I wish I lived in a country where sexually assaulting women and bragging about it on tape would disqualify you from the presidency.— Ijeoma Oluo (@IjeomaOluo) October 8, 2016
In response to my posting yesterday that sought to capture how Twitter lit up following the release of the tape containing the filthy remarks of the Republican candidate for the White House about his sexual assaults on women, readers made some very sharp, valuable comments about how this discussion should be accurately framed:
It's not about his "lewd" language. It's about his sexually assaulting women and boasting about it. Lewd, Gross, and Sexist are all true but not the important part. The important part is the casual discussion of his habit of sexually assaulting women. His comments remind me of the rape ring recently busted here. To them, giving women an opportunity to consent is seen as a tactical mistake.
And then Alan added,
It's not about his "lewd" language. It's about his sexually assaulting women and boasting about it.
I agree. Here are excerpts from some good commentary I've read in the past evening and morning making this same point:
Some media are already calling out Trump's self-described actions as descriptions of sexual assault. In covering Trump’s remarks, networks must go beyond a simple characterization of the comments as “lewd” or “vulgar,” and focus on the fact that Trump appears to be talking about imposing himself physically on women without consent.
In Trump's world, women are objects ― objects that only hold a value based on how physically attractive he personally finds them to be. And if women are objects, rather than whole human beings, it follows that Trump must deserve them. Women are things. And when he wants them, he wants them.
As he says to Bush: "Grab them by the pussy. You can do anything."
This is what rape culture looks like.
My friend Emily: Make no mistake, ladies: Trump may be the face of your rapist, but Pence is every judge who made sure he got away with it.— Lisa (@HollettLA) October 8, 2016
Trump boasted of kissing women and touching their genitals without their consent. In much of the country, including those states in which Trump lives and works, that is sexual assault. And if he was telling the truth on tape, he could have been prosecuted and imprisoned for a considerable amount of time. That should be the story we discuss this weekend—not the acceptability of his "locker room banter."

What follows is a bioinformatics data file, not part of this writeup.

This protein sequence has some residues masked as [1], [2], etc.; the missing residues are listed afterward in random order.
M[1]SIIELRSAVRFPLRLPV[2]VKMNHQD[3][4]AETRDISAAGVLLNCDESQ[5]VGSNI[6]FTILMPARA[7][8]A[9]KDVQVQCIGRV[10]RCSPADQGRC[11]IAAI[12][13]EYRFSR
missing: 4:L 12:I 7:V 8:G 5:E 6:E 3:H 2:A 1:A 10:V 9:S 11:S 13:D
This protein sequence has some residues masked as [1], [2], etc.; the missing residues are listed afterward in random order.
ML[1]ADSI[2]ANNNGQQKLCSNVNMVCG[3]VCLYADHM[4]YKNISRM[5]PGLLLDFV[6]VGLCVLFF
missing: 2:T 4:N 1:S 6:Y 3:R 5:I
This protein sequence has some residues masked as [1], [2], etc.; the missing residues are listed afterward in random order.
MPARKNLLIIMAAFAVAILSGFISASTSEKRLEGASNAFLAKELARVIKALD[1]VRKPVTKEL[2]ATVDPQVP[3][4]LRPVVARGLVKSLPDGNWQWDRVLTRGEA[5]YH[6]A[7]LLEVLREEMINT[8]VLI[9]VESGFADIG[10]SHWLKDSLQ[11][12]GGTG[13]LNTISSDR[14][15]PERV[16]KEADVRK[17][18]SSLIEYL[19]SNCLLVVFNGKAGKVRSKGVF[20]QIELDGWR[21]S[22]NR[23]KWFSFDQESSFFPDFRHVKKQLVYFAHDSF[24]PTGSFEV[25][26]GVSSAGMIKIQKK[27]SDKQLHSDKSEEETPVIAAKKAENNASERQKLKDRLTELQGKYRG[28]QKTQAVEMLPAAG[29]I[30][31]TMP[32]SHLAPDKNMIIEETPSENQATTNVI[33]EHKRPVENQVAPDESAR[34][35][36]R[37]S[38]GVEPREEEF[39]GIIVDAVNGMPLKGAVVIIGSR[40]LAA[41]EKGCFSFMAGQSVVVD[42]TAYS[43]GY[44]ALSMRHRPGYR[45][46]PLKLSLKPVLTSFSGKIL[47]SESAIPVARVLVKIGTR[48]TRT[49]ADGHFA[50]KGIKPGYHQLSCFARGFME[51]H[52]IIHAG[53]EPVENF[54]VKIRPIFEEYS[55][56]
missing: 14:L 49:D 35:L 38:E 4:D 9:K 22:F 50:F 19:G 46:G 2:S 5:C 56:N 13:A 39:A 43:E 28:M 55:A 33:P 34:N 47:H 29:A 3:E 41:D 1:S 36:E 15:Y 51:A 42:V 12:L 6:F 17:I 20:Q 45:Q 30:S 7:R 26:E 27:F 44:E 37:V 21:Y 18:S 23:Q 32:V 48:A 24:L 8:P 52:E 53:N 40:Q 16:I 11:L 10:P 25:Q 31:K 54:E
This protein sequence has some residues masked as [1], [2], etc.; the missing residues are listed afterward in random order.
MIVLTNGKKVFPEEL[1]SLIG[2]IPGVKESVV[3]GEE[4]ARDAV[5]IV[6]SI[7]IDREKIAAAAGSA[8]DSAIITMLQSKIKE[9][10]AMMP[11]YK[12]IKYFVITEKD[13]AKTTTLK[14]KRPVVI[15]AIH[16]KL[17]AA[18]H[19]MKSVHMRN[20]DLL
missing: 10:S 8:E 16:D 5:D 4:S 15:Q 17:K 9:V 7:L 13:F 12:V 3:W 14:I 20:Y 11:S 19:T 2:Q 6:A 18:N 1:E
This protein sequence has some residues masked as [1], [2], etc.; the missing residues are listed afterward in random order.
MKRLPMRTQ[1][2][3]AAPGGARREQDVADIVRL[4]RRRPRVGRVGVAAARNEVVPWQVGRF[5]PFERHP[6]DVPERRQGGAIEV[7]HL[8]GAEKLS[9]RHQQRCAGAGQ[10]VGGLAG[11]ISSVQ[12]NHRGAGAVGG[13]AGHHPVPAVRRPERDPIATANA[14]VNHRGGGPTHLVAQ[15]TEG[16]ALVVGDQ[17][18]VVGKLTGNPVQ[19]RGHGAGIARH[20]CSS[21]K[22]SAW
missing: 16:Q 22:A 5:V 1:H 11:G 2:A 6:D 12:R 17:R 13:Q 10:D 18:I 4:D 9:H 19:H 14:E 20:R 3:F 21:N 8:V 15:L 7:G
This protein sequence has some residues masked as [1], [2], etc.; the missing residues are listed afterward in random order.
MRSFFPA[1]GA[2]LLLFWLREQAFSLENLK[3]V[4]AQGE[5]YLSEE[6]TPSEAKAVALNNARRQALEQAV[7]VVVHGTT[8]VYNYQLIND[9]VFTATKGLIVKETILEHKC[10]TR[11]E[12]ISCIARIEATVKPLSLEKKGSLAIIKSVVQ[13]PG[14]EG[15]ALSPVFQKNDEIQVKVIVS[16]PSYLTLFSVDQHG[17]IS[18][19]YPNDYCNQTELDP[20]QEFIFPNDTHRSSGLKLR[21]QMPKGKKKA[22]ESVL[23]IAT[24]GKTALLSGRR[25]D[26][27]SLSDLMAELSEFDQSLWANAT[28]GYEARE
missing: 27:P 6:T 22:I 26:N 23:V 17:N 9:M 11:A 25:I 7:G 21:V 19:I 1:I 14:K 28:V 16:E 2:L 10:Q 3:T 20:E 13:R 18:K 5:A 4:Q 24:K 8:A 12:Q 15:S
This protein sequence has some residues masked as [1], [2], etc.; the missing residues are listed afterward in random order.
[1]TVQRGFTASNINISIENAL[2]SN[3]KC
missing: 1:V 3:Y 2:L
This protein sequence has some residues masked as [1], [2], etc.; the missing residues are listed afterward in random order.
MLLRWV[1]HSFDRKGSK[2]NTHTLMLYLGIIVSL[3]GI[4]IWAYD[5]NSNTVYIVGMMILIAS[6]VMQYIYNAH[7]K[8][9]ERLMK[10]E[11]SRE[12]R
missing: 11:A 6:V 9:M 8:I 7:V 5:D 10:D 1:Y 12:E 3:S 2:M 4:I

In an election in which no individual outrage seems to matter, it’s possible that this one might. It’s not just that we have further evidence of what sort of person Trump is. Trump’s words sounded an awful lot like cavalier boasts about sexual assault. They’re particularly disturbing when you consider that Jill Harth, the makeup artist who accused Trump of attempted rape in a 1997 lawsuit, said that Trump grabbed her sexually. Ivanka Trump defended her father by insisting that the man she knows is 'not a groper.' Now we know that Trump himself says otherwise. It is thus not just legitimate but imperative that journalists ask Trump what he meant by "Grab them by the pussy." Luckily, there is a debate on Sunday.
The Trump campaign has always been suffused with the language of violent misogyny. Press has been prudish about reporting that.— Jeff Sharlet (@JeffSharlet) October 8, 2016
This is a good moment to remember: long before the 2016 election cycle got under way one woman, his estranged wife, had accused Trump under oath of raping her and another had accused him, again under oath, of sexual assault and attempted rape.
But no principled, Christian conservative can justify backing a thrice married, serial philander who essentially confessed to sex crimes. However, this race was never about principle. It was never about Republican themes like small government, personal responsibility or family values. From the start, Trump's campaign has been predicated on sexism (and ethno-nationalistic racism). It is and always has been about white male resentment and anguish. Trump bottled that antipathy—for women and minorities— and put it on a chartered flight to Iowa.
I would apologize for the coarse language, but it's not my language. The man being put forward by one of our two major political parties is the man from whose mouth it has issued — and, all things considered, why shouldn't we hear the unvarnished words as we consider him for that office and listen to white Christian leaders assure us that God has anointed him to lead us?